Copyright © 2008 Bench Racing Productions, LLC. All Rights Reserved.
If you are not reading this article in a news reader, the website you are viewing it on is guilty of copyright infringement.
Please report this site through the contact link on OnPitRow.com.
(digital signature: 0cfdbe0a46fcc45c1d0ce390e8adfabc)
Sorry, guys. For some reason, I thought I posted my column last week, but when I looked for it here on the site, it was mysteriously not there. I picked the winner correctly, I called everybody but Jimmie Johnson irrelevant (oh, how wrong I was), and I even made reference to Tommy Tutone when I wrote about Denny Hamlin.
So, of course, my best work goes for naught when I don’t actually end up putting it up for the world to see. (Then again, now I can recycle my “Denny, Denny, who can I turn to” next year.)
In other words, it looks like I had a massive brain fart. Or, as Jack Roush would suggest, I’ve had my “mulligan” for the Chase. Just read the best nine columns out of ten, right?
Here’s what to expect from each of the 12 Chase drivers this week at Phoenix:
1. Jimmie Johnson: Best average finish of every driver at Phoenix, incredible Chase, last guy to win here, blah, blah, blah. Johnson’s run last week, while not catastrophic, left the door open for Edwards. Then again, don’t be surprised if Jimmie comes through in the clutch. That’s what Team 48 does.
2. Carl Edwards: Carl’s average finish of 14.5 is negatively affected by the 42nd place he had at this race last year, when his engine let go in the first half of the race. That can’t happen again.
Carl’s got a lot of momentum from the past two weeks, and he has a chance at winning four in a row and mimicking Johnson’s huge run at the end of last year. Given his record at Phoenix when things go right (5 top-10s), it’s definitely possible.
3. Greg Biffle: Da Biff is painfully average overall at Phoenix, with an average finish of 16.4, but the finishes themselves are often polarized. Biffle has two 2nd place finishes at the track, as well as two finished of 34th place or lower.
The question is simply whether the team will have one of the former or the latter come race day. With the way the team’s been since the debacle at Talladega, look for the former.
4. Jeff Burton: Betcha didn’t know that JB’s got two wins here. It’s true; he won this race in 2000 and 2001. Betcha also had no idea that Burton’s worst finish at Phoenix in the past decade is 15th in fall 2005. His 11.1 average finish here is in the top five of all active drivers. There’s no reason he can’t pull off another decent finish.
5. Jeff Gordon: Gordon’s only win at Phoenix was here in 2007, but he still has an average finish of 8.5. Here’s to hoping he wins this weekend, if only because winning at least once every year since 1994 is a huge accomplishment. His average finish of 8.5 is second only to Johnson.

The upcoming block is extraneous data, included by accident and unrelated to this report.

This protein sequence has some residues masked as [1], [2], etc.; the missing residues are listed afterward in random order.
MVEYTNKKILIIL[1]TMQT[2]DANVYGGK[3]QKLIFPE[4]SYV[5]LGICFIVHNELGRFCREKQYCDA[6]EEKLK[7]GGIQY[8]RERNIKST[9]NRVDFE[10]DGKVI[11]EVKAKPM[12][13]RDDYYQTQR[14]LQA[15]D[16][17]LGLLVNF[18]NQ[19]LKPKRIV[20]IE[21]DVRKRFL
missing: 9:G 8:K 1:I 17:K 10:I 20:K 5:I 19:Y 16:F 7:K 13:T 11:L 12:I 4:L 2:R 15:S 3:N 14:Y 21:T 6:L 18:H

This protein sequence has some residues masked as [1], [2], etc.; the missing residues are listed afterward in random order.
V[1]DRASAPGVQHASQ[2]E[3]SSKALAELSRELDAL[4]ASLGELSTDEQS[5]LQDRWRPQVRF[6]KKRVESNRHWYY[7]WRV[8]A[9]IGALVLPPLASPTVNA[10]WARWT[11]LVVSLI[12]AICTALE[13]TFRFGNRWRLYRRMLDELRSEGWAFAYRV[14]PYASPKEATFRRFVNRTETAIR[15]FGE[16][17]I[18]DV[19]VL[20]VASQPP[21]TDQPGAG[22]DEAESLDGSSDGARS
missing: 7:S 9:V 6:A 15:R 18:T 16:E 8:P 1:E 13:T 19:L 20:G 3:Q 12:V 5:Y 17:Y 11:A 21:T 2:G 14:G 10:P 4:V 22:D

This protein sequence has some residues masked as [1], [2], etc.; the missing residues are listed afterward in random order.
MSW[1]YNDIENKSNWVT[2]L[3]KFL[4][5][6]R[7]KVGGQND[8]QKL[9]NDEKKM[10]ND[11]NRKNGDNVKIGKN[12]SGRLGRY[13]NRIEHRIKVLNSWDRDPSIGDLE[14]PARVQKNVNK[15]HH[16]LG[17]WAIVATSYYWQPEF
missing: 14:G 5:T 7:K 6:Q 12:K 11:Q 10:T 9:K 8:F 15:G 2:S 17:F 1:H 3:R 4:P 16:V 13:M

6. Clint Bowyer: Bowyer made his Cup debut at Phoenix, finishing 22nd in the spring of 2005. Since then, he’s only failed to complete eight laps at the track, and has two top-5s, including a 2nd place this spring.
The team is a far cry from where they were at this time last year, but a 4th at Texas last week proves that they’re still capable of top finishes.
7. Kevin Harvick: Happy hasn’t won at Phoenix since sweeping in 2006, but he’s also been a solid contender for the past few years. Since the spring of 2006, his average finish is an astounding 7.6 with four top-10s. Then again, Harvick’s only spent 23 laps at the front of the field all Chase, so don’t count on a momentum-based win.
8. Matt Kenseth: Kenseth’s average finish of 18.8 is due to an extreme polarization of finishes. When he’s good (a win in 2002, six top-10s), he’s good. When he’s bad (five finishes of 32nd or worse), he’s bad.
Case in point: Kenseth led 93 laps to finish 3rd in this race last year, but finished 38th here this year in the spring. He’s a high-risk, high-reward pick, but given his last three finishes (average: 7.0), the reward may be there for the taking.
9. Tony Stewart: Stewart has been running at the finish all 13 times he’s started a Phoenix race. His average finish of 9.8 is tops among Toyota drivers, and he’s only finished worse than 18th once.
Smoke wants to go out at Joe Gibbs Racing with a bang, and building on that impressive Phoenix resume would sure help. An interesting note: Stewart’s eight top-10s are as many as his teammates, Denny Hamlin and Kyle Busch, have combined for in the same amount of starts between them.
10. Kyle Busch: Cheers to Shrub regaining the final position at NASCAR’s end-of-season awards banquet, for now. Securing that seat, however, will require him to build on his somewhat stellar record at Phoenix.
Busch has five top-10s in seven starts here, with the only exceptions coming in 2006. He’s led laps at the track before, and he’s been stellar in most of the past few races. There’s a chance that he might snag one more Cup win before the year is out.
11. Dale Earnhardt Jr.: One point behind Busch for the final banquet spot, Junebug goes to a track where he has two wins, four top-5s, and six top-10s. He led 87 laps at Phoenix in the spring on the way to a 7th place finish. It’ll take another performance like that to bring him back into the top 10.
12. Denny Hamlin: I predict Hamlin will finish 3rd this weekend. Hey, when it’s happened three times in six starts at the track, it seems like a safe enough bet. For the record, his other finishes are 13th, 34th, and a 16th at this time last year.
So who would I pick to win this weekend? I’m going to go out on a limb and say Jeff Gordon’s due. Hendrick ought to do his best to give Gordon the best car on the track this weekend and keep that 14-year winning streak alive, even if it means making Johnson a bit more vulnerable for Homestead.
Let’s make the title fight a real fight, boys.